New Perfume Reviews DSH Perfumes The Cannabis Culture Collection- It’s 4:20

The word collection when it comes to fragrance has been so overused that it has become meaningless. Except for the few perfume brands which actually understand the concept that a collection of perfumes should have some common theme or ingredient running through the different entries. One perfumer who continues to produce collections which are everything I could want from something called that, is Dawn Spencer Hurwitz. Her latest collection The Cannabis Culture Collection examines marijuana from four very different perspectives.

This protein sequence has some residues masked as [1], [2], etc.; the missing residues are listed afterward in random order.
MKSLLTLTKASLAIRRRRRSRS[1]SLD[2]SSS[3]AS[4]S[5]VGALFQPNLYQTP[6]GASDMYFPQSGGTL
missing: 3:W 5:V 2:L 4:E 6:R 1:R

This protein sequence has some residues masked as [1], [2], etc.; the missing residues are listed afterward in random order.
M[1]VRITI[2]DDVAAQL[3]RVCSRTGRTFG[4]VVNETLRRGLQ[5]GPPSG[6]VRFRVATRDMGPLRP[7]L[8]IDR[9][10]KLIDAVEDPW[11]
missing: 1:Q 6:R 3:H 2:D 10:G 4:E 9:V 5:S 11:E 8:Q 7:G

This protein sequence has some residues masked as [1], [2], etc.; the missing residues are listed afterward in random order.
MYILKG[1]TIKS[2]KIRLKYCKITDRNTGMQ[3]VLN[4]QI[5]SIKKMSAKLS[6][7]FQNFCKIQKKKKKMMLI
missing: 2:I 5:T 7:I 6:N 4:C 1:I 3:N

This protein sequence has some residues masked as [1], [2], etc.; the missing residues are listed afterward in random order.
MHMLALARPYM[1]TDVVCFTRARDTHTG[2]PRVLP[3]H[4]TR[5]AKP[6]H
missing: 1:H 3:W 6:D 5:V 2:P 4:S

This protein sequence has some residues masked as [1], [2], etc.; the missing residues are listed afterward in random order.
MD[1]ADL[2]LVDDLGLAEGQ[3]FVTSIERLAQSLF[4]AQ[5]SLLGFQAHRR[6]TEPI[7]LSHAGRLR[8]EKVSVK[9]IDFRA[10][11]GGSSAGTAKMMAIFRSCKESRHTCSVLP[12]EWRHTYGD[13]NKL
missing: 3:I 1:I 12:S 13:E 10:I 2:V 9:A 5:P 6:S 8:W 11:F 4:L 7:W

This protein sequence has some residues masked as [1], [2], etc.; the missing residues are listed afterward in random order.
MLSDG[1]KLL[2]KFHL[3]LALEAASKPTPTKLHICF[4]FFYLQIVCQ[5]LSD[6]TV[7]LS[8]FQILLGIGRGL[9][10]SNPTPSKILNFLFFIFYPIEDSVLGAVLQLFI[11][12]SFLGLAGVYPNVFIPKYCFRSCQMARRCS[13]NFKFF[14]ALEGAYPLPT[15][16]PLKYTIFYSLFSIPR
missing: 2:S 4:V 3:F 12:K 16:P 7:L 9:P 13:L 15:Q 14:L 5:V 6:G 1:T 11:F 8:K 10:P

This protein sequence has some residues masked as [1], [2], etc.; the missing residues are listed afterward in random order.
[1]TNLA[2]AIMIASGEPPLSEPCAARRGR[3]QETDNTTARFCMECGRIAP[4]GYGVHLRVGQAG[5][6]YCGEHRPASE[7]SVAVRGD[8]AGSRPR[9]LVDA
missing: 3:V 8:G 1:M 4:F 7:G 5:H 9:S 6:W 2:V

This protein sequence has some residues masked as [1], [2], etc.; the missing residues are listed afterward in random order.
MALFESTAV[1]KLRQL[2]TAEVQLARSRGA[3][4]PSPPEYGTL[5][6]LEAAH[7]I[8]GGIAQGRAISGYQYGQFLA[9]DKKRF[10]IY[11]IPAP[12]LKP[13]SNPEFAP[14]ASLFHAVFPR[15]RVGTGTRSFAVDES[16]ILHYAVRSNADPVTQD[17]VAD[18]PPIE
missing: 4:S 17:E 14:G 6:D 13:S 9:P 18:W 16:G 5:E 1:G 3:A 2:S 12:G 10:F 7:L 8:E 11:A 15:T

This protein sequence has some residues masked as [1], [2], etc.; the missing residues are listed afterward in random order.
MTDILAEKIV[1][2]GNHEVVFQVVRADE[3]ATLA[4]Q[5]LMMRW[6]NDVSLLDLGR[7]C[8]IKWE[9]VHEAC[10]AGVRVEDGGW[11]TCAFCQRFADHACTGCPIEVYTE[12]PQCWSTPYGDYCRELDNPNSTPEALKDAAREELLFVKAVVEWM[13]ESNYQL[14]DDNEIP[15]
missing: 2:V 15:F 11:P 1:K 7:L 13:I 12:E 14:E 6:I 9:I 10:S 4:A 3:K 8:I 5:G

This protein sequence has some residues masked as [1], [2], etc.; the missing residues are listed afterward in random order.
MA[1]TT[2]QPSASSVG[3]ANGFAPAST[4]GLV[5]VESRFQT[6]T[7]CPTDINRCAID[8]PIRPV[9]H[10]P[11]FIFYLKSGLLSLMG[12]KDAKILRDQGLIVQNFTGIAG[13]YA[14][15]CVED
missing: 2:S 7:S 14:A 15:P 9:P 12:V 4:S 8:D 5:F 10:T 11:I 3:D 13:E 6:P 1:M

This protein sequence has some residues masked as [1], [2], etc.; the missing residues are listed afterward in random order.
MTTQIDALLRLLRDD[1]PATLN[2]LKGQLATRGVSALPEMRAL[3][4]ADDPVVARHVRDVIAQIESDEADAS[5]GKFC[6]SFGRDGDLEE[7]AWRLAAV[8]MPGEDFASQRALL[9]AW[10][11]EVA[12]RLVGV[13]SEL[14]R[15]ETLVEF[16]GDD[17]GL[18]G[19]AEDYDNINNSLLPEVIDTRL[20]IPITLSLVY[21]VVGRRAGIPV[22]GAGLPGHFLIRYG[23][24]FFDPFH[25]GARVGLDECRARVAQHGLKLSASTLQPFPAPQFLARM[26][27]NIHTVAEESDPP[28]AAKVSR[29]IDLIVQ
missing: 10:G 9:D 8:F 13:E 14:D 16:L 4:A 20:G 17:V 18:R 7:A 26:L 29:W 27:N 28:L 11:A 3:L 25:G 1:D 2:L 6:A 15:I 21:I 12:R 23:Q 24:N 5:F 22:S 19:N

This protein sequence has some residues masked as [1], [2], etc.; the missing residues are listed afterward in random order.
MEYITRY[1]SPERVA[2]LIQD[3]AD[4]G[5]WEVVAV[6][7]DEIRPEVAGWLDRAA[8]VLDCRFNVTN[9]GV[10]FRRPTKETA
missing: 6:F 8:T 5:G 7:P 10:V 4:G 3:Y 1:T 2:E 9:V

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Dawn Spencer Hurwitz

As marijuana begins the long journey towards becoming legal in the United States there are two states which have voted to get ahead of the rest of the country, Washington and Colorado. Ms. Hurwitz lives in Boulder, Colorado and wanted to make a collection capturing all there is to smell about the cannabis culture which is slowly emerging into the light. The four fragrances capture different parts of the culture. The growing of it in controlled conditions in The Green House. Finding it in the wild among other growing things in Agreistic. Harvesting the buds sticky and redolent in I Love You Mary Jane. Finally smoking it up on a walk through the Colorado pine forest in Rocky Mountain High.